Prime Minister Christopher Luxon has completed a successful trip to Singapore, Thailand and the Philippines, deepening relationships and capitalising on opportunities. Mr Luxon was accompanied by a business delegation and says the choice of countries represents the priority the New Zealand Government places on South East Asia, and our relationships in ...
    5 days ago
  • $41m to support clean energy in South East Asia
    New Zealand is demonstrating its commitment to reducing global greenhouse emissions, and supporting clean energy transition in South East Asia, through a contribution of NZ$41 million (US$25 million) in climate finance to the Asian Development Bank (ADB)-led Energy Transition Mechanism (ETM). Prime Minister Christopher Luxon and Climate Change Minister Simon Watts announced ...
    6 days ago
  • Minister releases Fast-track stakeholder list
    The Government is today releasing a list of organisations who received letters about the Fast-track applications process, says RMA Reform Minister Chris Bishop. “Recently Ministers and agencies have received a series of OIA requests for a list of organisations to whom I wrote with information on applying to have a ...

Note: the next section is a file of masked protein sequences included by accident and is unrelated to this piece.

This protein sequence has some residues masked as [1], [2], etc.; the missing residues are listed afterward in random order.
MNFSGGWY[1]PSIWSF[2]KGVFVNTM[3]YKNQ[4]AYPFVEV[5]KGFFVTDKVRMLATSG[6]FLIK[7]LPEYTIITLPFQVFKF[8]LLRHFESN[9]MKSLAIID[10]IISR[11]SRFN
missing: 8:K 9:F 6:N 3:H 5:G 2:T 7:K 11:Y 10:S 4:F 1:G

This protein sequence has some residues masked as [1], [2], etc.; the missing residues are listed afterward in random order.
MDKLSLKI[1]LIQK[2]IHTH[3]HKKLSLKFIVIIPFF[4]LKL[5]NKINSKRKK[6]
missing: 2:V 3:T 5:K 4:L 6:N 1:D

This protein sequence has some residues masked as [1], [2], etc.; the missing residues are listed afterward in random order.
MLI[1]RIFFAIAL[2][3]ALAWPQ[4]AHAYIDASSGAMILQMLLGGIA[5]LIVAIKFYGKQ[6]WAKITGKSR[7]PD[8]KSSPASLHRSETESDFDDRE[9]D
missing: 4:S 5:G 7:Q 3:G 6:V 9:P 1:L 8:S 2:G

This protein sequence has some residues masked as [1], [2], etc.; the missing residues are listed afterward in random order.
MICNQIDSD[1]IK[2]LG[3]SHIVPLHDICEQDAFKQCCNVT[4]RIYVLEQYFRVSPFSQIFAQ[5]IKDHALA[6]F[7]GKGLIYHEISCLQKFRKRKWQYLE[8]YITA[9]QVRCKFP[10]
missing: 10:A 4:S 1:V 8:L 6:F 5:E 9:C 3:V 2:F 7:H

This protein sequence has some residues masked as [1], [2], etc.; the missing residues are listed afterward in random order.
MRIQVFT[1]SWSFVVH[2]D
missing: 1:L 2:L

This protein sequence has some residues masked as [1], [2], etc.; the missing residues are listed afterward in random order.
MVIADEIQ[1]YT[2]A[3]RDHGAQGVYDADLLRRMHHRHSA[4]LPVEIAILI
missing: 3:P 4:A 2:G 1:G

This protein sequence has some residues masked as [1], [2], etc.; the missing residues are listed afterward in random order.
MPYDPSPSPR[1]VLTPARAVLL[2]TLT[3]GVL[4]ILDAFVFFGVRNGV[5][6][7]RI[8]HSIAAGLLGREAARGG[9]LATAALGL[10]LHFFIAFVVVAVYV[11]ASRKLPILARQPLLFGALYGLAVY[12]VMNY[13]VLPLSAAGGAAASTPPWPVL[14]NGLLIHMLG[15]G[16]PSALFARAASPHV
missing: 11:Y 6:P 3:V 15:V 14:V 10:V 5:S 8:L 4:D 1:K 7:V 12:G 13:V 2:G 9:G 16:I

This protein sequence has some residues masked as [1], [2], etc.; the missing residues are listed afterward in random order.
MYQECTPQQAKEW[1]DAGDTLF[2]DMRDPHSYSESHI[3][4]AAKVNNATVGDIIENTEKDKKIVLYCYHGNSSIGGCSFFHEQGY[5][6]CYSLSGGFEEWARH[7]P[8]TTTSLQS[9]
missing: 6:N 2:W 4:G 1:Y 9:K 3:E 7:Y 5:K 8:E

6 days ago
  • Judicial appointments announced
    Attorney-General Judith Collins today announced the appointment of Wellington Barrister David Jonathan Boldt as a Judge of the High Court, and the Honourable Justice Matthew Palmer as a Judge of the Court of Appeal. Justice Boldt graduated with an LLB from Victoria University of Wellington in 1990, and also holds ...
    6 days ago
  • Education Minister heads to major teaching summit in Singapore
    Education Minister Erica Stanford will lead the New Zealand delegation at the 2024 International Summit on the Teaching Profession (ISTP) held in Singapore. The delegation includes representatives from the Post Primary Teachers’ Association (PPTA) Te Wehengarua and the New Zealand Educational Institute (NZEI) Te Riu Roa.  The summit is co-hosted ...
    6 days ago
  • Value of stopbank project proven during cyclone
    A stopbank upgrade project in Tairawhiti partly funded by the Government has increased flood resilience for around 7000ha of residential and horticultural land so far, Regional Development Minister Shane Jones says. Mr Jones today attended a dawn service in Gisborne to mark the end of the first stage of the ...
    6 days ago
  • Anzac commemorations, Türkiye relationship focus of visit